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Vinay Hegde
Vinay Hegde

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Building the Right Platform

In mid-level and big scale organizations, the mission focus is on having continuous innovation backed by stability. The former is required to stay ahead of the curve (being better than one's competitors) while the latter is the springboard to delivery. Thus, a strong platform is an apparent need for every technological company.

Thus, we land upon a concept called Platform Engineering.

So what's it actually?

As per this definition
Platform engineering is the process through which enterprises adopt (new technology and platforms), leverage (existing technologies and platforms), and transform (shift the dial on delivering value by transforming the way things are done) cloud platforms. It is at the core of designing, building, and operating your cloud infrastructure to deliver the next generation IT ecosystem.

While the above definition is accurate, it does not really help understand on the why, what & how to build reliable platforms. Especially for teams who are looking to either augment or revamp their infrastructure from old ways to new.

Therefore, I felt I could contribute by creating one from my know-how so far. For easier understanding, the categories herewith will be structured into the following parameters: why, some points to consider, alternatives.

begin-blog

To build a smooth platform, most e-commerce companies need tooling/tech/processes/workflows in the following categories.

Domains
Infrastructure
Version Control
Packaging
CI/CD
Web-Services
Databases
Monitoring

Domains

Right Domain Name

Why?: Branding of one's product, everything on the internet begins with a domain. E.g: google.com, facebook.com, dev.to
Some points to consider?:

Known tools: Bigrock.in
Alternatives: Namecheap, Route53, Cloudflare, Google Registry

Infrastructure

Infrastucture Diagram

Why?: Gateway to the system, having the right infrastructure will be like a strong backbone.
Some points to consider?:

  • Basic features such as instances/VMs, isolated networks (not everyone will need Kubernetes or Mesos)
  • Sufficient Capacity for one's enterprise at scale (The last thing one wants in the middle of a frantic user rush is no hardware available)
  • Multiple accounts with RBAC to distinguish between teams/environments.
  • Compatibility with Infrastructure-as-Code tools
  • Effective Pricing.

Known tools: Amazon Web Services (AWS)
Alternatives: Google Cloud Platform, Microsoft Azure Cloud, DigitalOcean, Linode

Version Control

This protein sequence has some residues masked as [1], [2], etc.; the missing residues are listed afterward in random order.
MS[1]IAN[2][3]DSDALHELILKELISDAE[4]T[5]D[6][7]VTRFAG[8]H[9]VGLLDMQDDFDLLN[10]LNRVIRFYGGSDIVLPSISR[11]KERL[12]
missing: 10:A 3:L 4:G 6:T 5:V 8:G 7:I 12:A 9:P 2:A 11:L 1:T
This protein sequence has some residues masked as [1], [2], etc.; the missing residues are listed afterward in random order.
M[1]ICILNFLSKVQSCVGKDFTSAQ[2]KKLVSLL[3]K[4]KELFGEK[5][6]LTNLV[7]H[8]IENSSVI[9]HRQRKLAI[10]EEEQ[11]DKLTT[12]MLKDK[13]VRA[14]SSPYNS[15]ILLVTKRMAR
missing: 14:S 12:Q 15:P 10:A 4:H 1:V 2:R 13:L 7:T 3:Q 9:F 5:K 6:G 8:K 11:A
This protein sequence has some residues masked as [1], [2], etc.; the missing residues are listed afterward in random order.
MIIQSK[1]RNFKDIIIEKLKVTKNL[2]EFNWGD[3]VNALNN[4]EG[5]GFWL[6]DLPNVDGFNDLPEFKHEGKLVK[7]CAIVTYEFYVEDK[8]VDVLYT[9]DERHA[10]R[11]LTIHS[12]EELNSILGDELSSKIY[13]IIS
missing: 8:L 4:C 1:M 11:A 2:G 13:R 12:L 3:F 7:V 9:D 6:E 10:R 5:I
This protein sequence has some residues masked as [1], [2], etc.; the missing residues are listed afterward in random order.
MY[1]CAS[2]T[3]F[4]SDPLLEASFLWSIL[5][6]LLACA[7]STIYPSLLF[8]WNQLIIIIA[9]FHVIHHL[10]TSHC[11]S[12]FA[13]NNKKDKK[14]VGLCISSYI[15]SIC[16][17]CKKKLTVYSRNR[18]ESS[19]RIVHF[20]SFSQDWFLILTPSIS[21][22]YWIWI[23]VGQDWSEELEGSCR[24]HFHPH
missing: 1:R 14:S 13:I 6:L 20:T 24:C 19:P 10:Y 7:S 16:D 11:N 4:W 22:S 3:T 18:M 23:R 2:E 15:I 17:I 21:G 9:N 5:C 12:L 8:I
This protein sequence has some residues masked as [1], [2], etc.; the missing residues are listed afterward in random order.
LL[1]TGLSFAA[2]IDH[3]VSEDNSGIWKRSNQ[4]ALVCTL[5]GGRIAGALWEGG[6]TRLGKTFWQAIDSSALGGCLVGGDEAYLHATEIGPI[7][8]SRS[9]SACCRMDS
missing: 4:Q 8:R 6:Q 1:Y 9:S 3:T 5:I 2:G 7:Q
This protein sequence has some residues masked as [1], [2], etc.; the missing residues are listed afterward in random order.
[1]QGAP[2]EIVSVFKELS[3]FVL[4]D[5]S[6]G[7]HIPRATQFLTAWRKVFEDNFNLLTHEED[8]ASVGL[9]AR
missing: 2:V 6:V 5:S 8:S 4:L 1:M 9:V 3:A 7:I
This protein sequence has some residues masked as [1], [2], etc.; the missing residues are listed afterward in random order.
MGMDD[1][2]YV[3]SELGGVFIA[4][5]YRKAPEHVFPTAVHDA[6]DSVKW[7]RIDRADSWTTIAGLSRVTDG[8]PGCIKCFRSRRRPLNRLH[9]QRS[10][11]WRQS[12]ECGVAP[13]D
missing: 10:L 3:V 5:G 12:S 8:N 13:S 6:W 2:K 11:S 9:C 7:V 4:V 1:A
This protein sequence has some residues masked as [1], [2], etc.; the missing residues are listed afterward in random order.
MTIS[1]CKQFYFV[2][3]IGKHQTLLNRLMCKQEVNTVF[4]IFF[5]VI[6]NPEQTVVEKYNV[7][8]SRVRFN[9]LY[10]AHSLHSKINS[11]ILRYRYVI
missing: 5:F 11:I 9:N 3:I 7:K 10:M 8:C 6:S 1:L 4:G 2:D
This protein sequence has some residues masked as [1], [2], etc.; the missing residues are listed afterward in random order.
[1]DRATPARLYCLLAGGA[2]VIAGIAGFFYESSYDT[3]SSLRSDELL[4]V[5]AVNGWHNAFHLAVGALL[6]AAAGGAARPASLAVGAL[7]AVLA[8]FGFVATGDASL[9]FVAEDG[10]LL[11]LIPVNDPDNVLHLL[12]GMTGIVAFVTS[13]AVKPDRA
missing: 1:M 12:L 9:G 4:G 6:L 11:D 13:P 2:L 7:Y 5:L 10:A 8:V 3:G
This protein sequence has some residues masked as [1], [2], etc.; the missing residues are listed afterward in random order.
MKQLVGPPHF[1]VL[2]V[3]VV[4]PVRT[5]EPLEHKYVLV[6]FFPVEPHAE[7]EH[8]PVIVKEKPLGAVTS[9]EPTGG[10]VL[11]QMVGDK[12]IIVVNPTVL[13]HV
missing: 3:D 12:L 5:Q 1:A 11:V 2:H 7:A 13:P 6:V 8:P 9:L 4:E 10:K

Version Control

Why?: Managing codebases with multiple teams across varied projects in different business verticals.
Some points to consider?:

  • Decentralized (avoids a single point of failure)
  • Clear history log (for updates/rollback)
  • Branching/separating strategies.
  • Ease of setup

Known tools: Git
Alternatives: Mercurial, TFS, SVN

Packaging

Application Packages

Why?: Software should be same across environments. Helps in the CI/CD step and reproduce issues to be fixed quicker
Some points to consider?:

  • Application storage size (No point in having GB sized containers)
  • Ability to generate artifacts (if any)

Known tools: Docker
Alternatives: Containerd, LXC, APT, Yum

CI/CD

ci-cd-flow

Why?: To compile/build and deploy software easily. Manual steps can be time-consuming, error-prone and be a bottleneck.
Some points to consider?:

  • Ability to build/deploy multiple programming languages, frameworks
  • Support for unit/smoke tests, canary deployments.
  • Preferably independent than infrastructure (helps avoid vendor lock-in)
  • Self-hosted vs SaaS (factors here are cost, upgrades and maintenance)

Known tools: Jenkins
Alternatives: Github Actions, Gitlab , CircleCI, TravisCI, ArgoCD

Web-Services

web-entrypoint

Why?: Helps your userbase access all the consumer endpoints of the system. For e.g: discover, checkout, payments
Some points to consider?:

  • Scale management (An incorrectly setup web-service can quickly have a cascading effect in case of heavy traffic)
  • Reverse proxying to one/multiple back-ends and fail-overs (for High Availability)
  • Support for HTTP/GRPC protocols.
  • Advanced features such as rate-limits, throttling, IP bans.

Known tools: HAProxy
Alternatives: NGinx, Apache, Ambassador, Envoy, Istio

Databases

sample DB stucture

Why?: To maintain state of applications and store all data such as inventory, payments and other types of relational information. Helpful for data analytics as well.
Some points to consider?:

  • ACID Compliance
  • Libraries/connectors for multiple programming languages.
  • Storage parameters such as in-memory or persistent to disk.
  • Ease of backup, recovery in case of DR drills.
  • Key-value stores for relatively smaller datasets.

Known tools: MySQL or MariaDB
Alternatives: PostgreSQL, MSSQL, MongoDB, Kafka, Aerospike, Redis, Memcached

Monitoring

Monitoring system

Why?: A small monitored system will be more reliable than a big one without.
Some points to consider?:

  • Agents/libraries across multiple programming languages.
  • Ability to view application/infrastructure metrics.
  • Retention as per compliance.

Known tools: NewRelic
Alternatives: Datadog, AppSignal, Instana, ElasticAPM

TL;DR: While this is not a definitive list of things that's required to build a system but there's a good chance this blog post provides an entrypoint for you to begin with


What are some pointers you would consider to build a reliable, consistent and easy-to-use platform?

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